Except as noted, these are in the Pacifica Radio Archives and on the Official Black Mass site:
- "The Flies"
- "O Mirror, Mirror" and "Shidah and Kuziba"
- "Evening Primrose" (adaptation of John Collier's short story)
- "An Evening's Entertainment"
- Two by Edgar Allan Poe: "A Predicament" and "The Tell-Tale Heart"
- "A Haunted House" (by Virginia Woolf)
- "Bartleby the Scrivener" (by Herman Melville)
- "A Country Doctor" (by Franz Kafka)
- "The Ash Tree" (by M. R. James)
- "Atrophy" by J. Anthony West
- "The Judgement"
- "Oil of Dog" (by Ambrose Bierce) and "Esmé" (by Saki)
- "The Jolly Corner" (by Henry James)
- "Diary of a Madman" (by Nikolai Gogol)
- "Legend of the Island of Falles"
- "All Hallows" (by Walter de la Mare)
- "The Dream of a Ridiculous Man" (by Fyodor Dostoyevsky)
- "The Death of Halpin Frayser" by (Ambrose Bierce)
- "Moonlit Road" (by Ambrose Bierce)
- Two by Poe - "The Man of the Crowd" and "MS. Found in a Bottle"
- Tales by Lord Dunsany
- "The Outsider" (by H. P. Lovecraft)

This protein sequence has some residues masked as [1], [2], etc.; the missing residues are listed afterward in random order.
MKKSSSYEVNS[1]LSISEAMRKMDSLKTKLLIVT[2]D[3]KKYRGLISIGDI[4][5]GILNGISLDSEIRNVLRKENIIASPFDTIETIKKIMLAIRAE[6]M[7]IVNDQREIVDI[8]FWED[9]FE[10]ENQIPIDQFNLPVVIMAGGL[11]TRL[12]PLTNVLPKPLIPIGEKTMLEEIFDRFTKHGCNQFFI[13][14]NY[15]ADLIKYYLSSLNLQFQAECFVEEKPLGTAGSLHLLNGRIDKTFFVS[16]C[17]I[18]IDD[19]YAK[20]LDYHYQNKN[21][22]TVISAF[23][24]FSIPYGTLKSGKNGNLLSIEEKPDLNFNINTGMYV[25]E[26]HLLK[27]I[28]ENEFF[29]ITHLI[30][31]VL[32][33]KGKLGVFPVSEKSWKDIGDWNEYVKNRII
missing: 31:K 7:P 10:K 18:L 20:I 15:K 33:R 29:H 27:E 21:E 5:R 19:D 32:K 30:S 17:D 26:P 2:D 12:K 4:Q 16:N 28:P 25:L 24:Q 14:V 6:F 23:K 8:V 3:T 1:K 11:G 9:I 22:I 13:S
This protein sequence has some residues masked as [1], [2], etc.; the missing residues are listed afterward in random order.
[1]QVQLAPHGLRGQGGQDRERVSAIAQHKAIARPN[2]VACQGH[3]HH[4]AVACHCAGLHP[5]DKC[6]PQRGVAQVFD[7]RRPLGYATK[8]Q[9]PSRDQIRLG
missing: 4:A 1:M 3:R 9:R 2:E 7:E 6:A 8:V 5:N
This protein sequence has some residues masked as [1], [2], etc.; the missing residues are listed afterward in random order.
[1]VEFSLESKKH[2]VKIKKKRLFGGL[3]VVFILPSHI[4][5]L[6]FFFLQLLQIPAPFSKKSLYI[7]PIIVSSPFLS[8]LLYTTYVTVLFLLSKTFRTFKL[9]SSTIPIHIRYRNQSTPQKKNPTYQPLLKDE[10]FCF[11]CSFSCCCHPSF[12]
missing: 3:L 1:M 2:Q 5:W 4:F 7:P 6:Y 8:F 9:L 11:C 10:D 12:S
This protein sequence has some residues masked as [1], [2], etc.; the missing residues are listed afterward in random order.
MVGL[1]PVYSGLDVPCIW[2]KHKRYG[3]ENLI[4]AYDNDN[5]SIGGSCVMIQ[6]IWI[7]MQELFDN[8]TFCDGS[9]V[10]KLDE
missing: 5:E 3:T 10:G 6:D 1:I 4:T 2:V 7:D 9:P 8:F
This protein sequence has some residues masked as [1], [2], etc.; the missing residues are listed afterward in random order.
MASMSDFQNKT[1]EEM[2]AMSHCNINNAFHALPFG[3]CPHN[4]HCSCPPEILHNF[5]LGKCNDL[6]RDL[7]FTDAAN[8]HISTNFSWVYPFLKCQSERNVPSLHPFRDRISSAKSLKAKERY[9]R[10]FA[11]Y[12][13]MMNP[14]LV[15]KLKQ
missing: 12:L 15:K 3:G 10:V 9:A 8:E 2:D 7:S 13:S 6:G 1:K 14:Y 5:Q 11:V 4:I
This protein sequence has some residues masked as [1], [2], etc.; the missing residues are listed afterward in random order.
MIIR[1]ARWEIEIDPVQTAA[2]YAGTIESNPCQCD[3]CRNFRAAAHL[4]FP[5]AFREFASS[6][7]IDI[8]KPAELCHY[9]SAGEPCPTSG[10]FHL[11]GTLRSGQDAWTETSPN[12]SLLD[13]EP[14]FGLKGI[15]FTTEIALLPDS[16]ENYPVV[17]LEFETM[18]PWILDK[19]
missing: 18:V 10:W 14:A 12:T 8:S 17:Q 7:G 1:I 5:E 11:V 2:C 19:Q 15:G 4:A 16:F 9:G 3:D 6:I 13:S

- "Proof Positive" (by Graham Greene) and Witch of the Willows (by Lord Dunsany)
- "The Renegade" (by Albert Camus)
- "The Squaw" (by Bram Stoker)
- "The Rats in the Walls" (by H. P. Lovecraft)
The following are listed from KPFA, KPFK or KQED airchecks, not the Pacifica Archives: Great American Scream - KPFK:
- "The Boarded Window" by Ambrose Bierce
- "A Haunted House" by Virginia Woolf
- "The Feeder" by Earl Linder
- "Imp of the Perverse" (by Poe from KQED, San Francisco )
Read more about this topic: The Black Mass
Famous quotes containing the word episodes:
“What is a novel if not a conviction of our fellow-mens existence strong enough to take upon itself a form of imagined life clearer than reality and whose accumulated verisimilitude of selected episodes puts to shame the pride of documentary history?”
—Joseph Conrad (18571924)
“Twenty or thirty years ago, in the army, we had a lot of obscure adventures, and years later we tell them at parties, and suddenly we realize that those two very difficult years of our lives have become lumped together into a few episodes that have lodged in our memory in a standardized form, and are always told in a standardized way, in the same words. But in fact that lump of memories has nothing whatsoever to do with our experience of those two years in the army and what it has made of us.”
—Václav Havel (b. 1936)